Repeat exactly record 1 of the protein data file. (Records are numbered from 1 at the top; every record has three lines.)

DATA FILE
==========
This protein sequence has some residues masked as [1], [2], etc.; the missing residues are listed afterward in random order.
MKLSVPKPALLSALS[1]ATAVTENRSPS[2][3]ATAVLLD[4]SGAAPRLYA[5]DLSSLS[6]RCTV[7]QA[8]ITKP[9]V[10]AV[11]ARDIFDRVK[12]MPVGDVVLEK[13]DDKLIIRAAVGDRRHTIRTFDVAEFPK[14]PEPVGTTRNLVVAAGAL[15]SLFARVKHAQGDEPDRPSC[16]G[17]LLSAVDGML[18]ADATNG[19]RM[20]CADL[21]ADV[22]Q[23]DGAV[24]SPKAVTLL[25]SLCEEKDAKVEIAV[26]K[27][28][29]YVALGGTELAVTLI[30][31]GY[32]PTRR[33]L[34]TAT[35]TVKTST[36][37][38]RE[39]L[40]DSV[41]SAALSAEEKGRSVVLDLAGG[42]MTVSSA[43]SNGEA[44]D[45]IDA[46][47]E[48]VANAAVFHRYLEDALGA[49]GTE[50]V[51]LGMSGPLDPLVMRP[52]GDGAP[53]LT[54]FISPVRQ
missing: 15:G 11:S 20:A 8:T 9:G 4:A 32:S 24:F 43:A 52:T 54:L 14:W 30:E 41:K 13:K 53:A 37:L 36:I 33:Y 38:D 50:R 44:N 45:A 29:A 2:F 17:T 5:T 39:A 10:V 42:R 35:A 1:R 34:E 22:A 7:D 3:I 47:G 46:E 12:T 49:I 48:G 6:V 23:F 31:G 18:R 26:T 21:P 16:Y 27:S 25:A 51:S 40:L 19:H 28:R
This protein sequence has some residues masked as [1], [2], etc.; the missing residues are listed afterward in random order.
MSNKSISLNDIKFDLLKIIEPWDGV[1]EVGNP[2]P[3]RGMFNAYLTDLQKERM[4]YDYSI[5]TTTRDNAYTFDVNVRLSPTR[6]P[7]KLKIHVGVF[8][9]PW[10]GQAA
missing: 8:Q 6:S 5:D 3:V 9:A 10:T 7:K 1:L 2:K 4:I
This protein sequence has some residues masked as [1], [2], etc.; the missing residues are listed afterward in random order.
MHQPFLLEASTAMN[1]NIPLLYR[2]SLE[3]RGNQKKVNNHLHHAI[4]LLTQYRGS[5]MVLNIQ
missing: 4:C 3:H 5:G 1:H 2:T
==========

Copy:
This protein sequence has some residues masked as [1], [2], etc.; the missing residues are listed afterward in random order.
MKLSVPKPALLSALS[1]ATAVTENRSPS[2][3]ATAVLLD[4]SGAAPRLYA[5]DLSSLS[6]RCTV[7]QA[8]ITKP[9]V[10]AV[11]ARDIFDRVK[12]MPVGDVVLEK[13]DDKLIIRAAVGDRRHTIRTFDVAEFPK[14]PEPVGTTRNLVVAAGAL[15]SLFARVKHAQGDEPDRPSC[16]G[17]LLSAVDGML[18]ADATNG[19]RM[20]CADL[21]ADV[22]Q[23]DGAV[24]SPKAVTLL[25]SLCEEKDAKVEIAV[26]K[27][28][29]YVALGGTELAVTLI[30][31]GY[32]PTRR[33]L[34]TAT[35]TVKTST[36][37][38]RE[39]L[40]DSV[41]SAALSAEEKGRSVVLDLAGG[42]MTVSSA[43]SNGEA[44]D[45]IDA[46][47]E[48]VANAAVFHRYLEDALGA[49]GTE[50]V[51]LGMSGPLDPLVMRP[52]GDGAP[53]LT[54]FISPVRQ
missing: 15:G 11:S 20:A 8:T 9:G 4:A 32:S 24:F 43:A 52:T 54:L 14:W 30:E 41:K 13:K 53:A 37:L 36:I 33:Y 38:D 50:R 44:N 45:A 29:A 2:F 17:T 5:T 39:A 10:V 42:R 35:A 1:R 34:E 22:A 7:D 3:I 47:G 46:E 12:T 49:I 48:G 6:V 23:F 31:G 18:R 26:T 21:P 16:Y 27:S 25:A 51:S 40:L 19:H 28:R